AT&T Mobility vs. Concepcion
__ U.S. __, Case No. 09-893 (4/27/2011)
In Discover Bank v. Superior Court, 36 Cal 4th 138 (Cal. 2005), the California Supreme Court held that a class arbitration waiver in a consumer contract is unconscionable if the agreement is in an adhesion contract, disputes between the parties are likely to involve small amounts of damages, and the party with inferior bargaining power alleges a deliberate scheme to defraud. California applied the rule to all contracts, not just arbitration contracts. The United States Supreme Court held that the California law is preempted by the Federal Arbitration Act because it “stands as an obstacle to the accomplishment and execution of the full purposes and objectives of Congress” under the FAA. The FAA provides that it does not preempt generally applicable contract defenses under state law. Nevertheless, because application of the statute to require classwide arbitration would frustrate the purposes of the FAA, the California rule is preempted. The Court did not address whether a provision that would not result in class arbitration, but instead would allow class litigation, would also be preempted.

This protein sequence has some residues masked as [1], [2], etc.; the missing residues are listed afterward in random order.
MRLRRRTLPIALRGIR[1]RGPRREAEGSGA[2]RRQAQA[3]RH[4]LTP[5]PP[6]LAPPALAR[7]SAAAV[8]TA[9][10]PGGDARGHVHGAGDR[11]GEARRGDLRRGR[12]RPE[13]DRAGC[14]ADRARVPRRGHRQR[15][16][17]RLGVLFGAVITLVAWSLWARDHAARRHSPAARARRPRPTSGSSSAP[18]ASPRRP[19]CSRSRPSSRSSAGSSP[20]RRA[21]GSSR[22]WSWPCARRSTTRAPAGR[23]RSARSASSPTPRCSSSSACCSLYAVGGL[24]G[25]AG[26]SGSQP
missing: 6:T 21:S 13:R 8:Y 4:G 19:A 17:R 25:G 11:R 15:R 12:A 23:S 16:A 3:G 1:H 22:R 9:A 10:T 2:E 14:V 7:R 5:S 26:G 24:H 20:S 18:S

Attorneys Fees – §57.105, Fla. Stat.
Bionetics Corp. v. Kenniasty
Case No. SC09-1243, 2011 WL 446205
The 21-day safe harbor provision of §57.105(4), Fla. Stat. is substantive and applies prospectively. It did not apply to a case where the complaint was filed and the legal harm occurred before the effective date of the safe harbor provision.
Attorneys Fees – Offer of Judgment
Mady v. DaimlerChrysler Corp.
Case No. SC08-808 (Fla. 3/24/2011)
A consumer who resolves a legal action with a warrantor by accepting a settlement offer from the defendant pursuant to the offer of judgment statute is a prevailing party under the Magnuson-Moss Warranty Act, 15 U.S.C. §2301 et seq., and may recover attorneys fees under the MMWA.
Attorneys Fees – Wrongful Death
Wagner, Vaughan, Mclaughlin & Brennan, P.A.
v. Kennedy Law Group
Case No. SC08-1525, 2011 WL 1304921 (Fla. 4/7/2011)
Survivors in a wrongful death case are entitled to be represented by counsel of their own choosing, and that counsel is entitled to reasonable compensation. Attorneys fees from a wrongful death suit are to be awarded in a manner commensurate with the attorneys' work. In those circumstances where “all of the survivors have a commonality of interest and a single attorney can represent those interests,” that single attorney will be entitled to attorney's fees based on the entire recovery. However, where there is no commonality of interest among the survivors, the personal representative's attorney cannot represent all of the survivors without their consent. In those circumstances where survivors have competing claims and are represented by separate attorneys, the fee payable to the personal representative's attorney and the survivors' separate counsel should be determined by the work performed by each.“